Who owns copyright in Uganda’s National Anthem?

Between the Ugandan government, which organised a contest for the composition of the national anthem and the late Professor Goerge Kokoma who composed the winning entry adopted as the national anthem, who owns copyright in the Ugandan national anthem?

This is the principal question that the Ugandan Court of Appeal answered in the case of Elizabeth Kokoma vs Attorney General, Civil case no. 50 of 2011 decided in July 2019.


Professor George Kokoma (now deceased) had instituted an action at the High Court of Uganda (the lower court) against the Attorney General (of Uganda) for copyright infringement and royalties over the span of 40 years. Professor Kokoma claimed that as the composer of the national anthem of Uganda, he owned copyright in the said national anthem and that the Ugandan Government owed him royalties for the use of the national anthem since 1962 when it was composed.
The Ugandan flag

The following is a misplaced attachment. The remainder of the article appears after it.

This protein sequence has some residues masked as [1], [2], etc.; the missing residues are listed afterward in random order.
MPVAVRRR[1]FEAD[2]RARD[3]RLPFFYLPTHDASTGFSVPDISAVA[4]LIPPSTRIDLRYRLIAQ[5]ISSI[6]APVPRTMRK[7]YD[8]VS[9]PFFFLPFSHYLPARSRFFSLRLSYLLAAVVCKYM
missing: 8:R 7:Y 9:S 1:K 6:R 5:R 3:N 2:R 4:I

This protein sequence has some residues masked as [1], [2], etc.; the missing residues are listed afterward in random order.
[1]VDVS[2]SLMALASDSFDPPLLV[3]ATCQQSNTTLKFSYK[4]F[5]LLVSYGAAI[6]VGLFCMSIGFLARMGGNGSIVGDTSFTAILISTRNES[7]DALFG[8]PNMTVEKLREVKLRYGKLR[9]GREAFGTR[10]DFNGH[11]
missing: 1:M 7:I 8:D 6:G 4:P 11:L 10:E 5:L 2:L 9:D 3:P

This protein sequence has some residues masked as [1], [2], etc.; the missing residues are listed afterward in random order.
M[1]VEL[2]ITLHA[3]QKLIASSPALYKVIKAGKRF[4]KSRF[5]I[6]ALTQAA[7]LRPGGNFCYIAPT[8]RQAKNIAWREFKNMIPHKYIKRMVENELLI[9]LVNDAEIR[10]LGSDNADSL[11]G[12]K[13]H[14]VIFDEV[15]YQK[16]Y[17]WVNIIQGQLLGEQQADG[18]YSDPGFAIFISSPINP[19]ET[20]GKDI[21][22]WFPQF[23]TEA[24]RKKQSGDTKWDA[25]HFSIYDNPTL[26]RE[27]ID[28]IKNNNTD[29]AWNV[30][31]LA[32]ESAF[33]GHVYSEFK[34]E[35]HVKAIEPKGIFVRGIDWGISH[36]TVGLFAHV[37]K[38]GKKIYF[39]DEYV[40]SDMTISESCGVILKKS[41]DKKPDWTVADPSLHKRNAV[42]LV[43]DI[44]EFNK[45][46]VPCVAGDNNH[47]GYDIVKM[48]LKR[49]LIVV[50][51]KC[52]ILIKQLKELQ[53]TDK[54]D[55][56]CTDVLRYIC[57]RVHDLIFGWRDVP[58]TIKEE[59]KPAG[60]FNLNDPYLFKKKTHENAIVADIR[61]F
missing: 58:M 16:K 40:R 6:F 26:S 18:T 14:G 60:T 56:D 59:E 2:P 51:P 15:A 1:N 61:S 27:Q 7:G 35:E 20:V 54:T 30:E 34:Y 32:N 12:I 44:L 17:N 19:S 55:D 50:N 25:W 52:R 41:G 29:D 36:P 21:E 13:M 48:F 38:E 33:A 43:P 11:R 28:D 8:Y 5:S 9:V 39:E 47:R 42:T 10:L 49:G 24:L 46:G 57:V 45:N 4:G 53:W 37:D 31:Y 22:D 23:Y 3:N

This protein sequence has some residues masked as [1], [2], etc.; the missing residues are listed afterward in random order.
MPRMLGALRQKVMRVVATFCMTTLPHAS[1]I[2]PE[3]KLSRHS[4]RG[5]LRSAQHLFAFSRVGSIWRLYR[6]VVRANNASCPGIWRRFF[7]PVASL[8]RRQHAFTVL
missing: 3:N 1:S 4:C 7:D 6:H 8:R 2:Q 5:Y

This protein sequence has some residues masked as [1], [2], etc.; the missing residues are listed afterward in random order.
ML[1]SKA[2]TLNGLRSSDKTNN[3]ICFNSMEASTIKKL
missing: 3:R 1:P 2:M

In 1962, the Ugandan government advertised an open competition for the composition of the national anthem. Aside from indicating that the winning entry would be adopted as the national anthem and that Shs.2000 would be paid to the composer of the winning entry, no conditions (particularly, no copyright conditions) were indicated on the advertisement. Subsequently, the government selected Professor Kokoma’s composition and adopted it with some amendments. Professor Kokoma was paid Shs2,000 for winning the competition. Professor Kokoma subsequently sought compensation or payment in order to assign copyright in his composition to the Ugandan Government but was unsuccessful. He then instituted an action for copyright infringement, and claimed inter alia, royalties for use of copyright and damages for infringement at the lower court.